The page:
Madrid — Saturday was one of those days you could sense from the moment it started that it would be a never-ending one.
When you have four day-session matches and every single one of them goes to three sets, you know you’re in for the long haul. Then of course, the first night-session match, which started two hours later than it should have, also went three sets.
The women’s draw kicked off on Saturday, along with men’s qualies, and there was so much action both on and off the court.
Last year’s runner-up Dominika Cibulkova was unable to do her pre-tournament press conference during All Access Hour on Friday so she sat down with the press on Saturday, which happened to be her birthday. The tournament got her a cake, and yes, we sang.
A Spanish reporter asked Cibulkova about Spain’s top two players, Garbine Muguruza and Carla Suarez Navarro, and turns out, they’re quite good friends.
“They are two of my favourite people on tour. With Garbine, we have nice relationship. We practice lot together. She’s really nice person. She won Roland Garros last year. I was really proud because she’s really nice person,” said Cibulkova.
“And the way she plays, you know, she’s great, aggressive player. She’s really tall. We always have fun that she cannot wear high heels, and that’s my advantage. I can wear high heels when we were at some party or something,” the
“About Carla, the same thing, you know. I really like Carla. We had so many great matches against each other. I remember last year Roland Garros, she beat me in three sets.
“It’s just, you know, always nice to play against them because we have a nice relationship. We talk a lot, even in the locker or during the practice. I practice a lot with both girls. They are really, really nice.”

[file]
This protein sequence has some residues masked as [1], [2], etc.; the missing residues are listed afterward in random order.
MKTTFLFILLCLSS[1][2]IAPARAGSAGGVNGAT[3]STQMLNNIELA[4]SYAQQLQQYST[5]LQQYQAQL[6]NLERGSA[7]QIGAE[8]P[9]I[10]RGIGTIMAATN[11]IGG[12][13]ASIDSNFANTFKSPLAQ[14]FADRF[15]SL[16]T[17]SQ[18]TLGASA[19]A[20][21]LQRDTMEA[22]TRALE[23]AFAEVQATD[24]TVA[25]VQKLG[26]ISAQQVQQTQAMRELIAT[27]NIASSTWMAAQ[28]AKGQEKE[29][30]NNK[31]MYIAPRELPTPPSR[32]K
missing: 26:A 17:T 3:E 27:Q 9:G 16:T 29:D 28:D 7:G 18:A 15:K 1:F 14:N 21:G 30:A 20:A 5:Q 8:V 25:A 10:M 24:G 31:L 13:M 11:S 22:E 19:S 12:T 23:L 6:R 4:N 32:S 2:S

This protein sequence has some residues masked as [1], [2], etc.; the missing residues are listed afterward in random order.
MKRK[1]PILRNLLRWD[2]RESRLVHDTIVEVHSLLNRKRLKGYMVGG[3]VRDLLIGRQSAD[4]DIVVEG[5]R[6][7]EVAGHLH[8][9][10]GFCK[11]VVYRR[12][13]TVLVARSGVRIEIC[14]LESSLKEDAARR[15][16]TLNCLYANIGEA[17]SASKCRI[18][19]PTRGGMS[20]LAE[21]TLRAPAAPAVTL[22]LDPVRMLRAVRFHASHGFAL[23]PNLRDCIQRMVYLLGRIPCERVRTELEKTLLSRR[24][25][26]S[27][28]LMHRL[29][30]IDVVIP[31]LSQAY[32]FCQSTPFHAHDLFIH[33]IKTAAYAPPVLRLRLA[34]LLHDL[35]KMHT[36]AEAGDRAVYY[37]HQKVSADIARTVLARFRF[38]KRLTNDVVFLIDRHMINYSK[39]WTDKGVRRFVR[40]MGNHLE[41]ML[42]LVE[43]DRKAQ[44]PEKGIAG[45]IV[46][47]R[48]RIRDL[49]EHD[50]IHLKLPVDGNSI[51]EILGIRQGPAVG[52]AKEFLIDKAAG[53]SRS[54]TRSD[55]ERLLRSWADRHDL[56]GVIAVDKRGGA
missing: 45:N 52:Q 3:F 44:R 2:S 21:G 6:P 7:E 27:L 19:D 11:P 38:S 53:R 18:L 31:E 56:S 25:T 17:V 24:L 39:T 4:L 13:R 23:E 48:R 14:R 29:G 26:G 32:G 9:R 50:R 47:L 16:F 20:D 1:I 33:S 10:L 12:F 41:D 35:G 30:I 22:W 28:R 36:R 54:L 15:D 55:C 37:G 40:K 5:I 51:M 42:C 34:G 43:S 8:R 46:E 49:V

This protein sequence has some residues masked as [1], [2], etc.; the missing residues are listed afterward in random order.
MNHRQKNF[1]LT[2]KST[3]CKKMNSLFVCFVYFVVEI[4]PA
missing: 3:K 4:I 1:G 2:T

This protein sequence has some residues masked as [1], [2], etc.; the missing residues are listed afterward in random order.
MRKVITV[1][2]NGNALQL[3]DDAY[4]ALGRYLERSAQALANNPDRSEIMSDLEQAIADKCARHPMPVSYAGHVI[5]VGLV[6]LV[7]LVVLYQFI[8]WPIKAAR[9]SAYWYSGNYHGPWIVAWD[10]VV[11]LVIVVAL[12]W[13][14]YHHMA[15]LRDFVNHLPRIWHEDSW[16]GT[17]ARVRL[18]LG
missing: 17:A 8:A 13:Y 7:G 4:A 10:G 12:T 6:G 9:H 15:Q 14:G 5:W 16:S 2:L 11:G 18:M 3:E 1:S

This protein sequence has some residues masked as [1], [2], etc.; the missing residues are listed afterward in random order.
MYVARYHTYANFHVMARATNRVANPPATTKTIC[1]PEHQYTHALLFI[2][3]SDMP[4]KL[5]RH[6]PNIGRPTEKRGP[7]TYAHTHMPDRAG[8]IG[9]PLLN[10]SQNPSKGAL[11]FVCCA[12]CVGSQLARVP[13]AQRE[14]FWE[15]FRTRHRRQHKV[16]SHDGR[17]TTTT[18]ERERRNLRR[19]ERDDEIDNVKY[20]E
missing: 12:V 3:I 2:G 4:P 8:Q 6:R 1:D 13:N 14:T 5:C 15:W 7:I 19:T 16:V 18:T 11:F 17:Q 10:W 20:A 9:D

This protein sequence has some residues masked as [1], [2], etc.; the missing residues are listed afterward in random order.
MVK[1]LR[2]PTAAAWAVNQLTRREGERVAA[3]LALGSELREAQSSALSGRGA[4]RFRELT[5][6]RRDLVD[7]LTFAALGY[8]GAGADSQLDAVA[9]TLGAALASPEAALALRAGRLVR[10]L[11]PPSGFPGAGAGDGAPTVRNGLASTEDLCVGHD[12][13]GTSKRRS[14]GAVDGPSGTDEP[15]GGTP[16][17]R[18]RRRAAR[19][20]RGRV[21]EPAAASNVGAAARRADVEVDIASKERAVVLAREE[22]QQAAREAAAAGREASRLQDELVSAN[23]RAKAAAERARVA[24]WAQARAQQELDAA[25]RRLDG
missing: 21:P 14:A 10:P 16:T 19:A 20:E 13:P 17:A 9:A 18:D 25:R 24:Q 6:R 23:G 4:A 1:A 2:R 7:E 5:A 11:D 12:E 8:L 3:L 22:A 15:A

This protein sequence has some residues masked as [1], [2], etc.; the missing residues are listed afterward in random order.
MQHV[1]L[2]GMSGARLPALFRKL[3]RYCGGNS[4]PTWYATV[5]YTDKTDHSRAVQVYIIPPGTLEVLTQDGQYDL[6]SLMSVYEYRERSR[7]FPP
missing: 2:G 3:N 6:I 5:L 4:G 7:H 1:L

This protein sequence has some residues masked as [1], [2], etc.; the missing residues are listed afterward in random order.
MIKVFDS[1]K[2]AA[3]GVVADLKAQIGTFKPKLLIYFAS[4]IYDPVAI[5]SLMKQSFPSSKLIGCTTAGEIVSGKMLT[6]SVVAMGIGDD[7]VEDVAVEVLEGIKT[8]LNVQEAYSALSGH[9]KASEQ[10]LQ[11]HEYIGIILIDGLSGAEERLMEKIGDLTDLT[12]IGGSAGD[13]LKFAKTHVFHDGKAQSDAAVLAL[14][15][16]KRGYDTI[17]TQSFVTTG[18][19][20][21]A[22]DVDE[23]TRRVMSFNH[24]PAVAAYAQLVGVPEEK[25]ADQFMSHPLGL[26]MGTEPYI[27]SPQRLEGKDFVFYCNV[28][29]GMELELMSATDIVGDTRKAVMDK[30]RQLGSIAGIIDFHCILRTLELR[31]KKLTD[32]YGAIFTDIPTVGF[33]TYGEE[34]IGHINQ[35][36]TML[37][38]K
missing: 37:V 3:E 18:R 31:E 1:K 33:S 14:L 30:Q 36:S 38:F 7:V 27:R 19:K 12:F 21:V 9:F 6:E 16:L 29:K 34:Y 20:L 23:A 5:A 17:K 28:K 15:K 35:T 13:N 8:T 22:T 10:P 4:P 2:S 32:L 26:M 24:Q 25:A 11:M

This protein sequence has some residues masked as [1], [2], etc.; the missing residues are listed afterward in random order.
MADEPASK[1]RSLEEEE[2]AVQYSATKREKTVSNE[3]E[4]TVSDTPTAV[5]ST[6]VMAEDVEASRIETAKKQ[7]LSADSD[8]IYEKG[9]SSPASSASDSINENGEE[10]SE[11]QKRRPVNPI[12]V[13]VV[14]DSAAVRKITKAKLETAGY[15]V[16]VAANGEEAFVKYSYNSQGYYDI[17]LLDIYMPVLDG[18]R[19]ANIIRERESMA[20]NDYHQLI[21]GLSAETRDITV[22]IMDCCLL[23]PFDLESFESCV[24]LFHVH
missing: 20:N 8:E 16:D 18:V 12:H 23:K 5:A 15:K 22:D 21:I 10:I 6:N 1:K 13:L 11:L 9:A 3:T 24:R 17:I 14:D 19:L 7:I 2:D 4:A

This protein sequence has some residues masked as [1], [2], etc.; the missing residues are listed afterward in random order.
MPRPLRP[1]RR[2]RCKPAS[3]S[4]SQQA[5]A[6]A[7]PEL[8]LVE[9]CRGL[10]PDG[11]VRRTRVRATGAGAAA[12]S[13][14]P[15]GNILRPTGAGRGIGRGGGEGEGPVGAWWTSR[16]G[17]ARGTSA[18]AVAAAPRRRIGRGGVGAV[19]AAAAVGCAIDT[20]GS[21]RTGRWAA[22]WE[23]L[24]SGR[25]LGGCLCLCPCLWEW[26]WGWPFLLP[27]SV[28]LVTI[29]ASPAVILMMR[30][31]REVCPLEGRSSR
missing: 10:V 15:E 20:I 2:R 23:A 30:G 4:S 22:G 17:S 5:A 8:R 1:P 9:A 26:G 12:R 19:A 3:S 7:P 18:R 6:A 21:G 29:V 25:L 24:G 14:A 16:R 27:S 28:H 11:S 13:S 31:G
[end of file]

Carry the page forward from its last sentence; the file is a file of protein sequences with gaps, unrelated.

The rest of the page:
Whoever said there are no friendships in the locker room was clearly wrong!
¡Así entrenaron @RafaelNadal y @DjokerNole hoy en la Caja Mágica! pic.twitter.com/XeK8ORBoXp— Mutua Madrid Open (@MutuaMadridOpen) May 6, 2017
Meanwhile, I picked Karolina Pliskova’s brain on whether she prefers combined events like Madrid or Indian Wells (where both men’s and women’s tournaments are held concurrently) or WTA-only events.
The Czech world No3 said: “I got used to the combined events. But before I was preferring to have just women’s. I thought it’s, like, more quiet, not that many people, not that many eyes on you. Yeah, I could really, like, focus more on myself.
“But as the Grand Slams are combined, I have to get used to it. So it’s better now. Just trying to stay away of the people here in the club, just taking my time, leaving as soon as I can to the hotel, yeah, that’s it.”
While combined events are great for fans and journalists, it sometimes means over-booked practice courts and a rowdy players’ lounge for the athletes.
One player who tried to escape from the hustle and bustle of the lounge on Saturday was Eugenie Bouchard.
In the hours leading up to her match, Bouchard was seen lying down, covered in towels, on two lounge chairs that were pushed into a hallway that connects the press centre to the player’s area.
The last thing you expect while walking through a narrow corridor is a player sleeping on the side and for a second there I thought she was feeling ill.
The Canadian escaped after her three-set win over Alize Cornet that she was absolutely fine, but looking for some peace and quiet.
“You saw me, huh? I was in the players’ lounge. Players’ lounge these days, they sometimes turn into daycare. It was quite noisy and loud. I think they should have a separate kids section,” said the 23-year-old Bouchard.
“So that was the only place I could find peace. Although I had a bunch of you guys walking by. ‘Oh, my God, what are they going to think? I’m depressed in the corner or something, so nervous’. No, I was just trying to find some peace and quiet.”